Charitable Giving, Corruption, and Trust

Beggar woman and child

Photo courtesy: Katherine Hitt

Number 2 of my 7 Long Takes.

Charity and Giving. 

want to help others, really I do. It’s part of being a good Catholic and a good person. But I get overwhelmed by it. There are soooo many who are in need of food, clothes, shelter, education, money for this and that. I see it all and all I can do is shut the door and stuff all the charity mailings away and hope maybe it’ll all go away on its own. 

But it won’t. The poor will always be here.

So my cynical self can’t help thinking – What’s the point? Why even bother helping if poverty will always be here? People will continue making bad choices that will steer them down a hard and impoverished life. Who am I to think I could stop that? 

And then there’s the problem of Trust. How do you know they aren’t just taking advantage of me or that they won’t take your money and drink it all away at the nearest liquor store or for their next fix? 

I once read a horrible story that I haven’t been able to stop thinking about. You know those beggar women who sit with the babies waiting for people to walk by and drop a few coins in the jar next to her? Most people, who have any amount of kindness in their hearts, would be moved by pity for this poor woman and her baby. They’d drop a few coins in and walk off smiling about how they just helped a mother and her child. 

But what if this woman was part of a large organized crime group? What if the leader of the gang collected all her money at the end of the day, sparing a few pennies and a piece of moldy bread for the woman, and keeping the rest for himself and his elaborate house and shiny car?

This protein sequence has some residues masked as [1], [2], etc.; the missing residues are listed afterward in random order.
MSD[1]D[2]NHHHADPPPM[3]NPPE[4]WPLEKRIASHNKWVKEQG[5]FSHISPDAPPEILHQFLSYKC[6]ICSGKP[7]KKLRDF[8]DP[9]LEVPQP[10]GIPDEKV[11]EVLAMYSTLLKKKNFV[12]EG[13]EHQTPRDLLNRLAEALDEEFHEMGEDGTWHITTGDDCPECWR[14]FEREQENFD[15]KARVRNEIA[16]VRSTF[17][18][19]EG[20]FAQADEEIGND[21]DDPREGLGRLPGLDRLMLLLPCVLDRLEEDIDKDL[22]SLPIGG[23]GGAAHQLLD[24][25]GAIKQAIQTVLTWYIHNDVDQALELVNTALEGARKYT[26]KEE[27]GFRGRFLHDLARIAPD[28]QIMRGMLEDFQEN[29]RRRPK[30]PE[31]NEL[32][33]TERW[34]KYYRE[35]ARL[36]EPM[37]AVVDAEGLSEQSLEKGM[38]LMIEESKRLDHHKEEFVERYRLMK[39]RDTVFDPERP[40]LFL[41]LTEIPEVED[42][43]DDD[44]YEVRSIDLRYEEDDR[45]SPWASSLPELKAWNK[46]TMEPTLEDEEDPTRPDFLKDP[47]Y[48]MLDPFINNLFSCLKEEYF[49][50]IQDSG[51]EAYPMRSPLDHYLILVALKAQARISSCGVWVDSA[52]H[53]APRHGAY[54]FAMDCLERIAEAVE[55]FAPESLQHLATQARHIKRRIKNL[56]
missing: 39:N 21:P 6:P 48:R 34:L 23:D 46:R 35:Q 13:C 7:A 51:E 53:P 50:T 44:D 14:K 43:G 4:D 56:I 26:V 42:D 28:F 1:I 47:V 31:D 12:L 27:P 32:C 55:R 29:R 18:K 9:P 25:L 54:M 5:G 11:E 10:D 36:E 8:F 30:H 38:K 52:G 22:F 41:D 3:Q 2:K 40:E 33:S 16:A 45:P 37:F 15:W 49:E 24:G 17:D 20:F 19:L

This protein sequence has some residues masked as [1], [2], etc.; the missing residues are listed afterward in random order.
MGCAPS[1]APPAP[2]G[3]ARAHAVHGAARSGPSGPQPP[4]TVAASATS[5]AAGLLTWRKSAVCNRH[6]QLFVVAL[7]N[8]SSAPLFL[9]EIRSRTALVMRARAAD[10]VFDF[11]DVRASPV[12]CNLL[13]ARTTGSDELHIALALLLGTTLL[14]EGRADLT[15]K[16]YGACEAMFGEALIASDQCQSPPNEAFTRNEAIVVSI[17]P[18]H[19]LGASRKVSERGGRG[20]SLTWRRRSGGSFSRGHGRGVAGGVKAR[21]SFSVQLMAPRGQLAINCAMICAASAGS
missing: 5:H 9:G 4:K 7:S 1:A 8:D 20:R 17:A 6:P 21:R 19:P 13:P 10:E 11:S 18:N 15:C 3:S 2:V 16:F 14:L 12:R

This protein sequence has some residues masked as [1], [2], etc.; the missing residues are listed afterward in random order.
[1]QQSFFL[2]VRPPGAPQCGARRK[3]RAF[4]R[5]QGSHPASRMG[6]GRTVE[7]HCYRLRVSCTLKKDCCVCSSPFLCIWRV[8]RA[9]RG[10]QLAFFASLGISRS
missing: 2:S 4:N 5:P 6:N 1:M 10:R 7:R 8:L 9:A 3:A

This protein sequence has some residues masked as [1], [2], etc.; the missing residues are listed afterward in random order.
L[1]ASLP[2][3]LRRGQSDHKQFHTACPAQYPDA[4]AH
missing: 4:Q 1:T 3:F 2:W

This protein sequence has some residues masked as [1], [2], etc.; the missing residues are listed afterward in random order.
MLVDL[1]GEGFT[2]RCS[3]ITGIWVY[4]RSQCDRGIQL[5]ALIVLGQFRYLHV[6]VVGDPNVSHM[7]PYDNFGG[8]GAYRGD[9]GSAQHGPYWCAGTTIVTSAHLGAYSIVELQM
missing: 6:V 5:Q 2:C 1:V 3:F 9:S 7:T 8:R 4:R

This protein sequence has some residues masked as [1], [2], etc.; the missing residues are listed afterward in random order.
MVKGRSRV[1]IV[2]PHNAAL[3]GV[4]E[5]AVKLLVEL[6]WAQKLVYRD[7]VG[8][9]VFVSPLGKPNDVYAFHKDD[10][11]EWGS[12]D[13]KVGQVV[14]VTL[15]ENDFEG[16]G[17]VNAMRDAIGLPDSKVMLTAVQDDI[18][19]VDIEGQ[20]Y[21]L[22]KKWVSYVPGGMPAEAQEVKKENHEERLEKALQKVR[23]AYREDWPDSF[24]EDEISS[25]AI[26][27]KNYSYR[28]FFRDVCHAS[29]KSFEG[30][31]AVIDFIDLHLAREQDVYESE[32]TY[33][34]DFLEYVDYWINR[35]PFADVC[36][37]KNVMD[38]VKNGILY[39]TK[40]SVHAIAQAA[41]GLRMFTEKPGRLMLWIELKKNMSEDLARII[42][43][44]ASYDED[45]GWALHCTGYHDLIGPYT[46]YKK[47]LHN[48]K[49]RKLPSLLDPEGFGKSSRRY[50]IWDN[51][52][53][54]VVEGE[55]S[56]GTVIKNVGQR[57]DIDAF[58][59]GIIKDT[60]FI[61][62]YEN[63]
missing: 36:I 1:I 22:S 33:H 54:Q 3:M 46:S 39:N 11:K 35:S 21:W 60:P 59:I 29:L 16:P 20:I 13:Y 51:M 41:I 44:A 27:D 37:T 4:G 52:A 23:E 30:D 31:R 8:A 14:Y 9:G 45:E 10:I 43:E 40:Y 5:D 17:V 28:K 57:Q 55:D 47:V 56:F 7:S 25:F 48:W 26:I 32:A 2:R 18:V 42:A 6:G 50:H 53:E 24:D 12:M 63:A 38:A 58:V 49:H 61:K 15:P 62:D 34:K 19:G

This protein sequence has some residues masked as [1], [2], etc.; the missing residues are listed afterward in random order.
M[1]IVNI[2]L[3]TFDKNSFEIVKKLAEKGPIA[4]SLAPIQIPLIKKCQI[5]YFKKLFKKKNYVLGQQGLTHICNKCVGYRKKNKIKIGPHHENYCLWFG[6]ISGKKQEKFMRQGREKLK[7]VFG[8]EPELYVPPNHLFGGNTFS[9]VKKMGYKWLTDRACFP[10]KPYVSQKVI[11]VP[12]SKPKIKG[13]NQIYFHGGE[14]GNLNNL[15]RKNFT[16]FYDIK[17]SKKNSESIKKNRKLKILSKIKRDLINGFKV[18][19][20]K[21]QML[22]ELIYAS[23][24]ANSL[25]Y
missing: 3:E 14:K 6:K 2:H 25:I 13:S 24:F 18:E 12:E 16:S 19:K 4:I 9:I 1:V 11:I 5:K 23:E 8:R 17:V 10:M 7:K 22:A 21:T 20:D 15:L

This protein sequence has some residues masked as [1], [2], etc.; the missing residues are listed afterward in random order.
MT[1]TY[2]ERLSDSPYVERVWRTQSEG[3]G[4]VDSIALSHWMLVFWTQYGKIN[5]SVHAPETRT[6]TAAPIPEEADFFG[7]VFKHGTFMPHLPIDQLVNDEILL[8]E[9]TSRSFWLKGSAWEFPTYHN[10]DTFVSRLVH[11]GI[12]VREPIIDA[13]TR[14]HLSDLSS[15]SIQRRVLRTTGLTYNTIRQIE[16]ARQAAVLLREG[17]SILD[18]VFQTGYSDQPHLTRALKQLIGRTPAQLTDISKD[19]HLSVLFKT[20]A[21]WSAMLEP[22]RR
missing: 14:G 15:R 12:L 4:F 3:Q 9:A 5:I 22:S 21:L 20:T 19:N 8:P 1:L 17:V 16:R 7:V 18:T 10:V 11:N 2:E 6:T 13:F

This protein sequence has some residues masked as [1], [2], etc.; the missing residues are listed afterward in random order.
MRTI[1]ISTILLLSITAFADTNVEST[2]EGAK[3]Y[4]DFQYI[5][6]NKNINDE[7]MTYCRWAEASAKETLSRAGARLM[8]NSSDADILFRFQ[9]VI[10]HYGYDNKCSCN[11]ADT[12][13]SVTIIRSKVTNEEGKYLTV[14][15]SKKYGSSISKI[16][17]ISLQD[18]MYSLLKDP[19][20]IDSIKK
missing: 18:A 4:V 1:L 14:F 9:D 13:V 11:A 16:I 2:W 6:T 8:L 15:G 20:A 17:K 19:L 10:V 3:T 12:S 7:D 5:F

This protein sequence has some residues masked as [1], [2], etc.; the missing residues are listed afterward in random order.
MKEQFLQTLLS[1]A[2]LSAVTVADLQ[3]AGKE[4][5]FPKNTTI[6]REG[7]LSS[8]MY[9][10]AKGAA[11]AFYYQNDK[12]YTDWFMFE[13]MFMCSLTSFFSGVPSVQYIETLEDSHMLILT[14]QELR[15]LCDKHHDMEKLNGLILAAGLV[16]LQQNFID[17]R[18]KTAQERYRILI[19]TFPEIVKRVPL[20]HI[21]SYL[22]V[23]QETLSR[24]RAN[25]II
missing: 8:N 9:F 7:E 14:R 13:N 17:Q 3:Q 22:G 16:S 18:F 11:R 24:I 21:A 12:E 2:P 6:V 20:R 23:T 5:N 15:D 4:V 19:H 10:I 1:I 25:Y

And what if the baby stayed still all day, not because he was sleeping, but because he’d been drugged with heroin to stay still and quiet? And even if the baby died (which many do), the woman had to stay there all day holding the baby until she’d “worked” her whole shift? 

This is a true story. I’m not making it up. I wish I were and couldn’t believe it when I first read it. It’s like a different kind of prostitution.

So what do you do about things like this? The author of the article I’d read about this from suggested we stop giving to these beggars all together. Because we weren’t really helping them. We were only making ourselves feel good about trying to help someone. But the money actually goes to the criminals. 

I suppose this is why it’s best to give to large charity organizations who have policies and standards in play so they can give to people who are legit. But even then, there are stories of mass corruption that make me want to throw my hands up in the air.

It’s things like that one example and so many other corruption stores I’ve heard that make me hold my money tighter. And I don’t think this is right. But I also don’t think it’s right to hand out my money to just anyone either. 


We have an opportunity to make a big difference in a new friend’s life and for her family but we are hesitant because of these trust issues. Maybe I should just give without thinking so much and let God sort out how it gets used?

How you do navigate charity and corruption and trust?

Tornado Toddlers and Legos, Help Me!

Last Friday, I sat down to do a 7 Quick Takes post, except, as you all know, it’s nearly impossible for me to write anything short and “Quick”. Once my fingers hit the keyboard, my brain goes into overdrive and the words come zooming out.

So the next few posts will be a condensed version of what would have been a 7 LONG Takes post. Most of these posts will be random and maybe unconnected but that’s the fun of blogging right?

Let’s start with – Legos.

They’ll be the end of me for sure.

In theory, I think Legos are great. They help kids learn fine motor skills and show them how to pay attention to small details while inspiring creativity and imaginative play. In theory. I think it would work really well if we only had one child, or even two older children who could play alongside each other nicely without leaving random Lego pieces all over the place.